Research in Motion today rolled out its first full-size, media-savvy phone in the form of the BlackBerry Curve. Also known as the 8300, the Curve picks up the same features as the Pearl but adds the full keyboard of the 8800. A 2-megapixel camera as well as an enhanced media jukebox and photo editing tool come preloaded on the smartphone. A full 3.5mm headphone jack lets headphones plug in without an adapter and tune into as much as 2GB of music on a microSD card.
Alltel is today boasting of having one of the thinnest phones available in the US: the Samsung Wafer, also known as the R510, has arrived and brings the style of the T-Mobile Trace to Alltel's CDMA network. Weighing only 2.7 ounces, the slim candybar phone still holds a 1.3-megapixel camera, Bluetooth, and a microSD slot for media storage. In Alltel form, it also brings the provider's widget-like Celltop layer for checking news, weather, and other data over EVDO broadband.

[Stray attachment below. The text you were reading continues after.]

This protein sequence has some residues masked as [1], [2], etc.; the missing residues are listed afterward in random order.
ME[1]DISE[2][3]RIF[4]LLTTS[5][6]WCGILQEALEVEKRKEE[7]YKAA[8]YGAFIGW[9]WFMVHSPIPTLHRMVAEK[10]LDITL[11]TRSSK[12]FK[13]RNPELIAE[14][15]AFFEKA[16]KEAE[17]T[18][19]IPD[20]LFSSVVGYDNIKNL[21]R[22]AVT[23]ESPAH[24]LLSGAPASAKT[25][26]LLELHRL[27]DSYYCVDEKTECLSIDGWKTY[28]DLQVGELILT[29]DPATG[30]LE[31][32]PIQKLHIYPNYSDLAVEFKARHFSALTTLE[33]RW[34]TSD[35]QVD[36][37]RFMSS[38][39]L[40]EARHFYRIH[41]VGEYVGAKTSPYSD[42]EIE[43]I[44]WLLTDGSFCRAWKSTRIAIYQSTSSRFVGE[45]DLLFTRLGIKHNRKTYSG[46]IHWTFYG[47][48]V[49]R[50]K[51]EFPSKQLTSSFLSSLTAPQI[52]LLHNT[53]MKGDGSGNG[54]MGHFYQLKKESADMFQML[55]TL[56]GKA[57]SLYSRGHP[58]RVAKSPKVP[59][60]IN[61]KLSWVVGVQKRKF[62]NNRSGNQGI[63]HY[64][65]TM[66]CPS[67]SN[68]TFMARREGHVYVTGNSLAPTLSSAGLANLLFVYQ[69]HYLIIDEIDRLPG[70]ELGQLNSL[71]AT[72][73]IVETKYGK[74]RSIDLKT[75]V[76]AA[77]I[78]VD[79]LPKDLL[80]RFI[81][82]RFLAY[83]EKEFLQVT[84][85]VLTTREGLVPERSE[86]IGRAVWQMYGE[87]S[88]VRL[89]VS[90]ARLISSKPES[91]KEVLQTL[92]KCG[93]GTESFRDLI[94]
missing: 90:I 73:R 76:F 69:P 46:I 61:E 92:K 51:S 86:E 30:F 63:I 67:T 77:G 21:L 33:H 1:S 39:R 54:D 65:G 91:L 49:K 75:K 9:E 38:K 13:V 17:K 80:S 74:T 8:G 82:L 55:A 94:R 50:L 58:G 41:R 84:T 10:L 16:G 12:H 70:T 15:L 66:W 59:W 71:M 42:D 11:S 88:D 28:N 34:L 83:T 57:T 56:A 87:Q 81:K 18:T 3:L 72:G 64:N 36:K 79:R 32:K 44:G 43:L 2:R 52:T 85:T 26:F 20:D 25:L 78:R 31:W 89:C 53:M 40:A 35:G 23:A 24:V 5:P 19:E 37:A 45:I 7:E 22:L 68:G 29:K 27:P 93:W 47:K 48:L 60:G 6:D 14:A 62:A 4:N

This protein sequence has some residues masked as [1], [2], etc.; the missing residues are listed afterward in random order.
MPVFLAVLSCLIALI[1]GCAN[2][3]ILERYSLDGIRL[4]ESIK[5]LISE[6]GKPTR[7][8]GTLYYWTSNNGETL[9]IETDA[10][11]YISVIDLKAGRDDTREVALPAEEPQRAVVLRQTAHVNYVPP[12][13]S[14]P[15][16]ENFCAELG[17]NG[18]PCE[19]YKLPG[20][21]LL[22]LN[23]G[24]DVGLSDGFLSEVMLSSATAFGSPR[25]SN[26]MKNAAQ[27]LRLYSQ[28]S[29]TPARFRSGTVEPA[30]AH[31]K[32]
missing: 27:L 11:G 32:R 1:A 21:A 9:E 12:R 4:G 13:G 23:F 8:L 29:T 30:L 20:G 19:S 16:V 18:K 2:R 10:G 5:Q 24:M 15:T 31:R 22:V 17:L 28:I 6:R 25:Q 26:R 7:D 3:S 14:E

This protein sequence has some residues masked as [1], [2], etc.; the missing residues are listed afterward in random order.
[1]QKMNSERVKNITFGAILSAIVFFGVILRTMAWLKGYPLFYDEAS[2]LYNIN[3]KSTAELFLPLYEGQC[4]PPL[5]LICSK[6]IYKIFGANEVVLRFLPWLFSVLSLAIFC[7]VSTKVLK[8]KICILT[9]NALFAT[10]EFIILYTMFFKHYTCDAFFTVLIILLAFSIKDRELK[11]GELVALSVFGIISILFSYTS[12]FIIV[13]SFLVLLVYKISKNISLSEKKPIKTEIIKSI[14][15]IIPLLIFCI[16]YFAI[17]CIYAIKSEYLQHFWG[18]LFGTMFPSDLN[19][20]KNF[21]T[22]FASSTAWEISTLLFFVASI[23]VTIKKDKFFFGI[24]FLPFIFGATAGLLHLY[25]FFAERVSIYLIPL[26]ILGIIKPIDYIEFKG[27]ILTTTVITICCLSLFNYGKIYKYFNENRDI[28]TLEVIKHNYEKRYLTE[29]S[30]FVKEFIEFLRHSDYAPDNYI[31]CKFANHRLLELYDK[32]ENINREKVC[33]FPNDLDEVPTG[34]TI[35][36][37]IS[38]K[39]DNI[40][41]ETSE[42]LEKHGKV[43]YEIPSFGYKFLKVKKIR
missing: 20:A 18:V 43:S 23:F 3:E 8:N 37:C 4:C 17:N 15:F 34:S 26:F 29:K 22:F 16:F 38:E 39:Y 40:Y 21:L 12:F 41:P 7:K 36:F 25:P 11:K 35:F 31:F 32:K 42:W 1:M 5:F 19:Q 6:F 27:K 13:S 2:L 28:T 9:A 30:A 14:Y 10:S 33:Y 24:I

The Wafer sells for as little as $50 when paired with a $50 rebate and a two-year service plan; it can also be had outside of a contract for $240.
Creative today made clear its ambitions by introducing the Zen Stone, its first completely screenless music player and the first aimed at beating the second-generation iPod shuffle. Claiming to be even simpler than the Apple device, the Stone is loaded through drag-and-drop file transfers. It's also more intelligent, Creative says: the device can recognize folders and will let the owner skip between them to limit in-order or random play to a particular album or playlist. Music is supported in MP3, WMA, and WAV as well as Audible audiobooks.
Nokia this morning used a press event in New Delhi to roll out its new series entry phones, promising to deliver genuinely useful extras to countries that often go without. Two of the phones highlighting the launch are the 2760 (pictured) and 2630. Both include Bluetooth, a VGA camera, and an FM radio for music; the 2760's larger clamshell design also makes it possible to record video, a rarity in any phone of its class. The 2630 further stands out among handsets, says the company: the device is the thinnest ever Nokia phone, measuring just 0.39 inches deep and appealing to those looking for a truly sleek phone despite a lower budget.